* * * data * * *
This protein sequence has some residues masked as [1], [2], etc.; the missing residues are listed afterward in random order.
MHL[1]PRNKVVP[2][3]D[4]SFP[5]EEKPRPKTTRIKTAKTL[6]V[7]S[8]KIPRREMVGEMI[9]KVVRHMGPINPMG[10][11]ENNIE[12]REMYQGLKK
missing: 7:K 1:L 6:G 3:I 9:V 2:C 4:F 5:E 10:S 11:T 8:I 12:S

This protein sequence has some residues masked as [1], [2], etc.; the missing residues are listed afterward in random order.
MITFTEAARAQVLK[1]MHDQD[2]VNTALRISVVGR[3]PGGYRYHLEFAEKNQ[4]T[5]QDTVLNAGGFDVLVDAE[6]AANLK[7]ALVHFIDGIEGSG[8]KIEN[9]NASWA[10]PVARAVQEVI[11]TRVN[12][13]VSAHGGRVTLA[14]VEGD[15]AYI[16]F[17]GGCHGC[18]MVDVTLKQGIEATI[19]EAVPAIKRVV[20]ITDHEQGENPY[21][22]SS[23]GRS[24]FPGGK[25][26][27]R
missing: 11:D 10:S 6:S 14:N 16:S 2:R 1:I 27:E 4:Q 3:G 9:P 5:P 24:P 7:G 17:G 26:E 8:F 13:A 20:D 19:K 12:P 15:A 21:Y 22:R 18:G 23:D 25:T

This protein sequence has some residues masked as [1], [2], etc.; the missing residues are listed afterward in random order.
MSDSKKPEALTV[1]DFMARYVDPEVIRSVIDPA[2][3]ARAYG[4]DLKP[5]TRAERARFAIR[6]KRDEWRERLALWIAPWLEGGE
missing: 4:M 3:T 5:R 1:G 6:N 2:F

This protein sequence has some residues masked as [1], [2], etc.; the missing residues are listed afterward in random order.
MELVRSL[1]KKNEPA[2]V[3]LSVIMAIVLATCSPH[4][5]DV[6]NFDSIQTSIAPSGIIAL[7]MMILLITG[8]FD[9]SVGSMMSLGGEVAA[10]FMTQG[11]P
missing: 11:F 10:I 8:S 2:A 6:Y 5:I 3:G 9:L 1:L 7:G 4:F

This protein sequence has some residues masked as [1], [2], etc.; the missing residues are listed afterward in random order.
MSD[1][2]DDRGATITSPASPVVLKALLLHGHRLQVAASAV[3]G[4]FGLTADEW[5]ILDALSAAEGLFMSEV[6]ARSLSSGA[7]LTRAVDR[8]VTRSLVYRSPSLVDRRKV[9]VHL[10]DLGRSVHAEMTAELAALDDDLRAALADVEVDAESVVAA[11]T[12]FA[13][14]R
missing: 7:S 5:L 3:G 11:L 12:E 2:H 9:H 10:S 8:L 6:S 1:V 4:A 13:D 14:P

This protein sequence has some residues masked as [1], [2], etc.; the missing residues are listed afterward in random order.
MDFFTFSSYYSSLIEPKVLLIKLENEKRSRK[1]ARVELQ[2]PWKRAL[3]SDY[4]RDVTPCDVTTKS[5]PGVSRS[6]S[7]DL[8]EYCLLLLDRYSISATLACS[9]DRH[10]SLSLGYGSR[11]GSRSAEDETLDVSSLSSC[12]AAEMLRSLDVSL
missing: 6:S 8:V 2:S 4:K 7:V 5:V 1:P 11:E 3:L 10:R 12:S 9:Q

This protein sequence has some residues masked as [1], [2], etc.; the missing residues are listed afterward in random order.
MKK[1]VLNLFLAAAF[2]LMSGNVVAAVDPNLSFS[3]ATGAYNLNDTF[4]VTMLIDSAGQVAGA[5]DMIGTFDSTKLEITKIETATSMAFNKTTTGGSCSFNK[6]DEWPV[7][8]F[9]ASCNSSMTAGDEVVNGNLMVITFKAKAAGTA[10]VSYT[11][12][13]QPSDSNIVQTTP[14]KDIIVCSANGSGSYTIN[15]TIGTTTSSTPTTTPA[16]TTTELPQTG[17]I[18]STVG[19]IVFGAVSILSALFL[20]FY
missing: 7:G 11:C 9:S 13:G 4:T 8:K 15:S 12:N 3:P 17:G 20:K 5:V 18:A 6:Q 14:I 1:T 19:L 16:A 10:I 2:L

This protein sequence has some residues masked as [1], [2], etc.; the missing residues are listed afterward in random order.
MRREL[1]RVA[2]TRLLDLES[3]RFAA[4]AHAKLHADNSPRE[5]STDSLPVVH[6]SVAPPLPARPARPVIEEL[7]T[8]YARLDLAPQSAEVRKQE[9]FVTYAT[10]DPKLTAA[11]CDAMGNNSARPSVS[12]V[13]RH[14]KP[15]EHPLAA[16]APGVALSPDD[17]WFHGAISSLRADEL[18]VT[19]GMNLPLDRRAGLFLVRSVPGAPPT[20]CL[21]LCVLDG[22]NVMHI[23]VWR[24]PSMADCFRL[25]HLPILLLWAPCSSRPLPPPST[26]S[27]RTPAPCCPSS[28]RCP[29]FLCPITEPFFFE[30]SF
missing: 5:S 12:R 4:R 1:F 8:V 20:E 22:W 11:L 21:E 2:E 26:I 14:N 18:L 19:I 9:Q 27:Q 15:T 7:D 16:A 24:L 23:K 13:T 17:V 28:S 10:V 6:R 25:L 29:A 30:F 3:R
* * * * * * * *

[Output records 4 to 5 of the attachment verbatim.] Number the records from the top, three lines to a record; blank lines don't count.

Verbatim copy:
This protein sequence has some residues masked as [1], [2], etc.; the missing residues are listed afterward in random order.
MELVRSL[1]KKNEPA[2]V[3]LSVIMAIVLATCSPH[4][5]DV[6]NFDSIQTSIAPSGIIAL[7]MMILLITG[8]FD[9]SVGSMMSLGGEVAA[10]FMTQG[11]P
missing: 11:F 10:I 8:S 2:A 6:Y 5:I 3:G 9:L 1:L 7:G 4:F

This protein sequence has some residues masked as [1], [2], etc.; the missing residues are listed afterward in random order.
MSD[1][2]DDRGATITSPASPVVLKALLLHGHRLQVAASAV[3]G[4]FGLTADEW[5]ILDALSAAEGLFMSEV[6]ARSLSSGA[7]LTRAVDR[8]VTRSLVYRSPSLVDRRKV[9]VHL[10]DLGRSVHAEMTAELAALDDDLRAALADVEVDAESVVAA[11]T[12]FA[13][14]R
missing: 7:S 5:L 3:G 11:L 12:E 2:H 9:H 10:S 8:L 6:S 1:V 4:A 13:D 14:P